State Sen. Michael Gianaris announced on Tuesday plans to draft legislation aimed at cracking down on insider dealing in real estate. The proposed law comes after a report in the Wall Street Journal found Amazon employees were buying condos in Long Island City before the company had publicly announced plans to build their second headquarters in the neighborhood. The legislation would prohibit anyone from using confidential government information to buy or sell real estate, according to Gianaris.
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Citing concerns about the closed-door deal that drove Amazon to choose Long Island City as home for its second headquarters, the New York City Council announced it will host three hearings to question both city leaders and company exeuctives. Council Speaker Corey Johnson said the first hearing will take place on Dec. 12 to look at how the deal happened, as the Wall Street Journal reported on Thursday. “One of the major perversions of this is that was all done behind closed doors, with nondisclosure agreements, and without the public or elected officials who weren’t including feeling like they had any say,” Johnson told the WSJ.
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While real estate prices are expected to rise in Long Island City and the surrounding area due to Amazon’s impending move to the neighborhood, one listing has lowered its price. The most expensive apartment in the borough of Queens, located at 46-30 Center Boulevard, is on the market again, the New York Post reported. The penthouse, which sits just north of the Pepsi-Cola sign, is asking $3.65 million, less than the $4.25 million it was listed for in 2017. Soon after Amazon announced their move to Long Island City, interest in the neighborhood surged. As 6sqft previously reported, searches for residential apartments in the neighborhood are up 281 percent compared to the daily averages prior to the Amazon news.
Take a tour
6sqft’s series “Where I Work” takes us into the studios, offices, and businesses of New Yorkers across the city. In this installment, we’re going inside the new Long Island City showroom of Stickbulb, a sustainable light fixture company. Want to see your business featured here? Get in touch!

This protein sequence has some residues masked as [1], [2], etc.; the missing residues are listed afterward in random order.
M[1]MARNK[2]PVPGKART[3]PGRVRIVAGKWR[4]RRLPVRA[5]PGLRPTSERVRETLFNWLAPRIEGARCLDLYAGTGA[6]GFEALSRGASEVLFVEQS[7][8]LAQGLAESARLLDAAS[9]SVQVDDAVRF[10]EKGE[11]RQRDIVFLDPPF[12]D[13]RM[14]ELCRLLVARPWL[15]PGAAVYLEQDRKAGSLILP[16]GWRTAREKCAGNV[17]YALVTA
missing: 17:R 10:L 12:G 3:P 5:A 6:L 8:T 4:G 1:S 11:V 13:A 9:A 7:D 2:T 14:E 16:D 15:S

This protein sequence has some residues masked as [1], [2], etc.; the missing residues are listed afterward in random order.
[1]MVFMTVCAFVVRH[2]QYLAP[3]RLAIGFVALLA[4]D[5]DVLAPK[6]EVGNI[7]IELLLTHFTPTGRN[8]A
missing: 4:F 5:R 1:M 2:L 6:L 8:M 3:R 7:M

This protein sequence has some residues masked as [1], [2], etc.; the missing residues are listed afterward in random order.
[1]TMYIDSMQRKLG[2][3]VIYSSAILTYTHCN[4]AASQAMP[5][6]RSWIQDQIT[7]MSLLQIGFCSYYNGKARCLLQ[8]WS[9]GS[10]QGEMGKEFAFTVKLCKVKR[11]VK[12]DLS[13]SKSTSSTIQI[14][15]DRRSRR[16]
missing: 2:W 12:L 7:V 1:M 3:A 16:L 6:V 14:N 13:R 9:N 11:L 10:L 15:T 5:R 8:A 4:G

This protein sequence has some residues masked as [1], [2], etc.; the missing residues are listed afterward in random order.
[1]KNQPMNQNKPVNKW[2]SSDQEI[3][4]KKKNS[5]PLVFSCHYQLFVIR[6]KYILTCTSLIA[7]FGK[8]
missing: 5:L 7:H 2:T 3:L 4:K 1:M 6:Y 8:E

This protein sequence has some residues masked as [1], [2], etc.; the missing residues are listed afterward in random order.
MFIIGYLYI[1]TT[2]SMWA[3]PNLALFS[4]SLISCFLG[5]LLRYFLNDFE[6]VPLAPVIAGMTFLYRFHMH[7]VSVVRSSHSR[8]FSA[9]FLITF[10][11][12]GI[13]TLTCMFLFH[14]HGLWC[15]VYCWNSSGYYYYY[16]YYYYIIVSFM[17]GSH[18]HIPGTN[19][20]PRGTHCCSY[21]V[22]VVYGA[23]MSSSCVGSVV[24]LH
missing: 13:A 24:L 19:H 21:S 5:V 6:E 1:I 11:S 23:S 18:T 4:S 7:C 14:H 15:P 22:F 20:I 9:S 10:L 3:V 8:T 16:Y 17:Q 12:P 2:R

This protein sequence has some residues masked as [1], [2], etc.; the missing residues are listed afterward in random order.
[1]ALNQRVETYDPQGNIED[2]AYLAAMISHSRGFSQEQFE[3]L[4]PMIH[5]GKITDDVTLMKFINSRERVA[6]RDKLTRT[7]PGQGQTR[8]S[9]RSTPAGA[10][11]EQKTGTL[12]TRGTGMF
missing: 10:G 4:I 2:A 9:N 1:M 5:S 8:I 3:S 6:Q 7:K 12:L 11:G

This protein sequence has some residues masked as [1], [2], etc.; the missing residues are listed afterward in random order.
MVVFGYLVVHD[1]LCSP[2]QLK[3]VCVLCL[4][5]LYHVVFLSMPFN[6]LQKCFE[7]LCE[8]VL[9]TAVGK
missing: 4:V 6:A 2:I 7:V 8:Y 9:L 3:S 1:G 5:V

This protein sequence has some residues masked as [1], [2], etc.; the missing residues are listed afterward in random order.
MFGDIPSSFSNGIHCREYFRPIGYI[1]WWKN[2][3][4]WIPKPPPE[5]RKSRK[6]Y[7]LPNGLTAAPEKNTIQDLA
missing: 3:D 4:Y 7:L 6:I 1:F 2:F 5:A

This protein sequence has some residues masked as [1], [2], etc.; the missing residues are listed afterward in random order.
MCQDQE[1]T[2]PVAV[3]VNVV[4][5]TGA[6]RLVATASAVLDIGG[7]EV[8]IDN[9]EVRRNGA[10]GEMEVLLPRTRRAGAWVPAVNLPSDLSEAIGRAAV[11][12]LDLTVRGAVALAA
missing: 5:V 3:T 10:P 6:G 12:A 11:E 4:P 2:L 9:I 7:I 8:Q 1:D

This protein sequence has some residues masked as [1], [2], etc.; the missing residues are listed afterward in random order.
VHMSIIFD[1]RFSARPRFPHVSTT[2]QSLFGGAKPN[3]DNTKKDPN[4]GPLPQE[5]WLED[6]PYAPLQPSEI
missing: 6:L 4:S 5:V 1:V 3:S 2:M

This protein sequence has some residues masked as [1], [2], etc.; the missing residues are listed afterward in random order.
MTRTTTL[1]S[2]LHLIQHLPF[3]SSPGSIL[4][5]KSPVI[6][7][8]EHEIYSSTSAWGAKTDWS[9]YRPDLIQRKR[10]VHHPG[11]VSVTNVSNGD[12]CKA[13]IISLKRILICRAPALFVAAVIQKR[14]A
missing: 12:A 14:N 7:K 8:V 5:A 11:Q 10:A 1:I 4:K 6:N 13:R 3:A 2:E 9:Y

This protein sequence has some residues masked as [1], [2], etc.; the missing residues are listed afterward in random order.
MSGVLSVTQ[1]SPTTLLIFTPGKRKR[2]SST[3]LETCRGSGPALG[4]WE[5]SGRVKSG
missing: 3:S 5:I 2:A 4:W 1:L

Before opening their first showroom, sustainable lighting brand Stickbulb had just one wire rack of shelving and one workbench, with their supplies spilling out into the communal areas of their building. They desperately needed more space. The company found it this year in a 10,000-square-foot former steel factory in Long Island City. With its terracotta walls and wooden floors, not only does the new space aptly complement Stickbulb’s modern LED light fixtures, but the former factory gives them enough room to show off how their products are made and the people who make them.
Sustainability remains a core mission for Stickbulb, which was founded six years ago by Russell Greenberg and Chris Beardsley, the creative team behind RUX Design. Using salvaged wood from demolished buildings and dismantled water towers, Stickbulb products always have a story to tell. “The idea is that the customer can trace back the wood that they have in their light fixture back to the original building it was a part of,” Russell told us during a recent visit to the company’s showroom. Ahead, take a tour of Stickbulb’s new space and hear from Russell and Chris on starting the studio, the process behind finding reclaimed wood, and the bright future of the growing company.
Department of Education facilities via Google Earth
Long Island City advocates are requesting ownership of a city-owned building that sits on land soon to be developed by Amazon for its second headquarters, as the Wall Street Journal first reported. The sprawling, block-long structure at 44-36 Vernon Boulevard currently houses offices related to the city’s Department of Education along with over 1,000 staff members. For the past three years, local residents have asked for the building to be turned into a community facility. With all eyes on Long Island City due to Amazon’s impending move there, advocates believe this is their last chance for the community to take over the property.